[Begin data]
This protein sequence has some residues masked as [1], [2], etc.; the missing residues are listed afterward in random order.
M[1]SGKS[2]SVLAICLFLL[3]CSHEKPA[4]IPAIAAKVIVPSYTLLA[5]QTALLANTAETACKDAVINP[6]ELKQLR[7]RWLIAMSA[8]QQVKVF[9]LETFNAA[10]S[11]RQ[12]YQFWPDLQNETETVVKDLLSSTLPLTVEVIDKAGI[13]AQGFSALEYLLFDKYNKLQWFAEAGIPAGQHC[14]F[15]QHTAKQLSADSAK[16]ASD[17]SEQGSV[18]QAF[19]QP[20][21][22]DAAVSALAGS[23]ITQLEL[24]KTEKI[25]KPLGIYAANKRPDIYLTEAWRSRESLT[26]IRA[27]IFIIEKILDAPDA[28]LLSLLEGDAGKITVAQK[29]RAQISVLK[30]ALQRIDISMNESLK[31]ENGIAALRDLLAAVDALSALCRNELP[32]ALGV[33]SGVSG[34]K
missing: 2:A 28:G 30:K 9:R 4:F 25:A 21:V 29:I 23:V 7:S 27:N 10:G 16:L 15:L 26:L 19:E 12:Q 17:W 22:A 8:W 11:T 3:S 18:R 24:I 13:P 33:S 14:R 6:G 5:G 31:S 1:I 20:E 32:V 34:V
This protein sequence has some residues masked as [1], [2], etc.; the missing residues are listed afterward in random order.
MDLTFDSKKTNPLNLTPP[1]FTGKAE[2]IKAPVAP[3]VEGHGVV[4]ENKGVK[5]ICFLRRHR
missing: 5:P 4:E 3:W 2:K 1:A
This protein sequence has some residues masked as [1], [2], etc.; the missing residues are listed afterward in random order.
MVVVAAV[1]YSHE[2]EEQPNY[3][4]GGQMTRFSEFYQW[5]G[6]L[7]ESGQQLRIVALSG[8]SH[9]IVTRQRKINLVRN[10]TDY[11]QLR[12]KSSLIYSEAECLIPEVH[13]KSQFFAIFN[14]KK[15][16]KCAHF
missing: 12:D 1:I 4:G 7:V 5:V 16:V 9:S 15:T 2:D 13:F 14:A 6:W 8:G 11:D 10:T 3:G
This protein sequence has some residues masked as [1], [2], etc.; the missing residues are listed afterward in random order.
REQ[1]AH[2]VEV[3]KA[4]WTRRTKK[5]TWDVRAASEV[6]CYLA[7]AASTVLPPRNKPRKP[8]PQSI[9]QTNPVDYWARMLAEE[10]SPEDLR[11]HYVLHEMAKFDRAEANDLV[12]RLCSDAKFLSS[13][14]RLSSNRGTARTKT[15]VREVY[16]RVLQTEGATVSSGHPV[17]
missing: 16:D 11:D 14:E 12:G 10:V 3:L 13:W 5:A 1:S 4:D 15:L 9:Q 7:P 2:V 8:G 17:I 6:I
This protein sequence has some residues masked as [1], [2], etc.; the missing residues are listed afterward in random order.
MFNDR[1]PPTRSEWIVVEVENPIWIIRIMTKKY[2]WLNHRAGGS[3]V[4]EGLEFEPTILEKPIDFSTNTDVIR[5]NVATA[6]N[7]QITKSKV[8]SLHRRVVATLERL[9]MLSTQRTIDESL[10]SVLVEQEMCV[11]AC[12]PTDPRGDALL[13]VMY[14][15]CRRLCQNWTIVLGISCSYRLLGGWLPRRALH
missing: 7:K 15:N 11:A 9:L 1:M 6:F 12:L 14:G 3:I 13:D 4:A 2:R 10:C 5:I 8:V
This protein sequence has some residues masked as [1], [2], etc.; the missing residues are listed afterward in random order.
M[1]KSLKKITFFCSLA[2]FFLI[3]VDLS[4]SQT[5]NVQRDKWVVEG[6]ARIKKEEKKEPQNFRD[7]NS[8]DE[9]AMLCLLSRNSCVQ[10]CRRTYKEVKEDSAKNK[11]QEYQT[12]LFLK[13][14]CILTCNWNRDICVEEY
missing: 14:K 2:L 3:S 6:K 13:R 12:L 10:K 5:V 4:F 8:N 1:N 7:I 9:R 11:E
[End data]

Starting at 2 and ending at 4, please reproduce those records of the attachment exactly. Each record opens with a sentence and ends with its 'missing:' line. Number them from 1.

This protein sequence has some residues masked as [1], [2], etc.; the missing residues are listed afterward in random order.
MDLTFDSKKTNPLNLTPP[1]FTGKAE[2]IKAPVAP[3]VEGHGVV[4]ENKGVK[5]ICFLRRHR
missing: 5:P 4:E 3:W 2:K 1:A
This protein sequence has some residues masked as [1], [2], etc.; the missing residues are listed afterward in random order.
MVVVAAV[1]YSHE[2]EEQPNY[3][4]GGQMTRFSEFYQW[5]G[6]L[7]ESGQQLRIVALSG[8]SH[9]IVTRQRKINLVRN[10]TDY[11]QLR[12]KSSLIYSEAECLIPEVH[13]KSQFFAIFN[14]KK[15][16]KCAHF
missing: 12:D 1:I 4:G 7:V 5:V 16:V 9:S 15:T 2:D 13:F 14:A 6:W 8:G 11:D 10:T 3:G
This protein sequence has some residues masked as [1], [2], etc.; the missing residues are listed afterward in random order.
REQ[1]AH[2]VEV[3]KA[4]WTRRTKK[5]TWDVRAASEV[6]CYLA[7]AASTVLPPRNKPRKP[8]PQSI[9]QTNPVDYWARMLAEE[10]SPEDLR[11]HYVLHEMAKFDRAEANDLV[12]RLCSDAKFLSS[13][14]RLSSNRGTARTKT[15]VREVY[16]RVLQTEGATVSSGHPV[17]
missing: 16:D 11:D 14:E 12:G 10:V 3:L 13:W 5:A 1:S 4:D 15:L 9:Q 7:P 2:V 8:G 17:I 6:I